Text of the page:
Barry uses a Chromebook to transfer his images to an external hard drive, but now he can't open it in Windows. Leo says that issue may be that the Chromebook formatted the hard drive in a format that Windows doesn't recognize. It's likely formatted in a Linux format, like EXT 2 or 3. Barry can get an extension to Windows that will be able to translate it. Check out Ext2FsD.
If you suspect your Gmail account may have been hacked, there's a quick and easy way to get an activity log. When looking at your inbox, just scroll down to the bottom of the page and look in the lower right side. It will tell you when the last account activity was, and it has a link to "Details." Clicking on that link will show a log of all the recent activity on your account. It will show the IP address of the computer used for each login, as well as the physical location for where that login originated. It also will show you the browser and apps used with the account.
Keeping backups of photos taken with your smartphone is very important, in the event that your phone gets lost, stolen, or broken. It's also a good way to free up space on your device after you've taken a lot of pictures. There are a number of cloud photo backup options, including Apple's iCloud, Flickr, OneDrive, and Google Photos.
Lisa has a few hundred pictures on her iPhone. What can she do to prevent running out of space? Leo says that chances are, she has plenty of room right now. But what if she loses her phone? That's why Apple has iCloud. Lisa can turn on and enable iCloud and it will backup the images via Wi-Fi. She'll only get 5GB of storage for free, but an additional 50 GB is only about $20 a year.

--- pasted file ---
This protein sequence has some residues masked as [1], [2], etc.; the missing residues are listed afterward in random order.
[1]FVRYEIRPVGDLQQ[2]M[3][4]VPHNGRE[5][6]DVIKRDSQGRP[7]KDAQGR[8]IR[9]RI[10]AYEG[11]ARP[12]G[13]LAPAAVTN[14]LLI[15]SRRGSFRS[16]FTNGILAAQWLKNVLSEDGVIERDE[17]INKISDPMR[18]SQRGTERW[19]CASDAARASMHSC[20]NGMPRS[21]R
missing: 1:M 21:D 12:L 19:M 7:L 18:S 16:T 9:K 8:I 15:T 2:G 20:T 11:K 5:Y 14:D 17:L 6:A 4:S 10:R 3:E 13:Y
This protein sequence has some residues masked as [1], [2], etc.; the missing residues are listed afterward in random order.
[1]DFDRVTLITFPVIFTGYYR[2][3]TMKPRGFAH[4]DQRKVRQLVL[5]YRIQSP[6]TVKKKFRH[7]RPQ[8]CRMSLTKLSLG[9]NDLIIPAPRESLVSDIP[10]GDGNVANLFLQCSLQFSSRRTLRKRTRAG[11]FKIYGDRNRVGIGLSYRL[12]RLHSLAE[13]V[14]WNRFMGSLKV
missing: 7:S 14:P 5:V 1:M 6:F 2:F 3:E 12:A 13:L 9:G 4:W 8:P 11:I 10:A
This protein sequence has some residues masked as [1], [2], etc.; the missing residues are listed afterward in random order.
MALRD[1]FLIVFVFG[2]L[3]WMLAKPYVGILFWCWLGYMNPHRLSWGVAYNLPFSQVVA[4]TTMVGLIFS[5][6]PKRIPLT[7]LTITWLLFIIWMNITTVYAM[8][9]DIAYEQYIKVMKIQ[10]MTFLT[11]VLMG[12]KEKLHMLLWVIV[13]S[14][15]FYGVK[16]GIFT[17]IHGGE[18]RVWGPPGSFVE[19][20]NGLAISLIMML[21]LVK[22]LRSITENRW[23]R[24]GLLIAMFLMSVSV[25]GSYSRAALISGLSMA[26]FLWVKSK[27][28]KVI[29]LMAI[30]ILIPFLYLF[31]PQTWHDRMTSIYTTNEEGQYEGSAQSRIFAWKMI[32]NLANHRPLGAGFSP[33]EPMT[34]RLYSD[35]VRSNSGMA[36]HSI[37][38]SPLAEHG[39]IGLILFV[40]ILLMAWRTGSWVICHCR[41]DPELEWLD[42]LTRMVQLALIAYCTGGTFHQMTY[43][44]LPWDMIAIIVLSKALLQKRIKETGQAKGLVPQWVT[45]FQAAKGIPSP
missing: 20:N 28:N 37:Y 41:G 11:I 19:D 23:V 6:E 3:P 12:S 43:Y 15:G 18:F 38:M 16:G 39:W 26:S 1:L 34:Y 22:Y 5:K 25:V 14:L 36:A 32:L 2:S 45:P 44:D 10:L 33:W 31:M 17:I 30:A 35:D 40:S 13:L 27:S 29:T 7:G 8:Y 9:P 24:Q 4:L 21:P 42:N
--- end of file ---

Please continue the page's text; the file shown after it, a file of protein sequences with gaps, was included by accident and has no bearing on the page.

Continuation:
Clarence is a truck driver and he's been hearing about autonomous trucks that will be coming in the future. 8,000 lbs of freight rolling down the highway with nobody behind the wheel. And they're testing them now already. Leo says it's interesting, but scary. But with sensors like the On Guard system to sense how fast a car in front of you is traveling and reacting automatically, it's only a matter of time before this happens.
Robert is looking to get the new Google Nexus 5X or 6P. Leo says that the Nexus brand is popular because it's a pure Android experience that gets updated quickly. How does he transfer all his data? Leo says that any mobile phone with NFC will be able to transfer all the data with "tap and go," and the rest will come from signing into Google in the cloud. Then it will restore the previous Android phone.
Leo's been using the new Google Pixel C tablet, and has some thoughts on it. The screen is nice, but the sound isn't great. It is about the size of a traditional iPad, with a 4:3 aspect ratio. It has the new USB-C connector, which Leo really likes. You can also pick up a metal keyboard for it, which allows you to treat it as a laptop that runs Android.
Dave also wants to know why the Nexus 7 slows down so much? Leo recommends doing an update. The latest versions of Android have "trim" which streamlines the RAM, making the tablet run faster. Should he upgrade to the Nexus 9? Leo says no. There are better options out there like the Samsung Galaxy Tab. The Nexus 9 is too expensive and a bit clunky.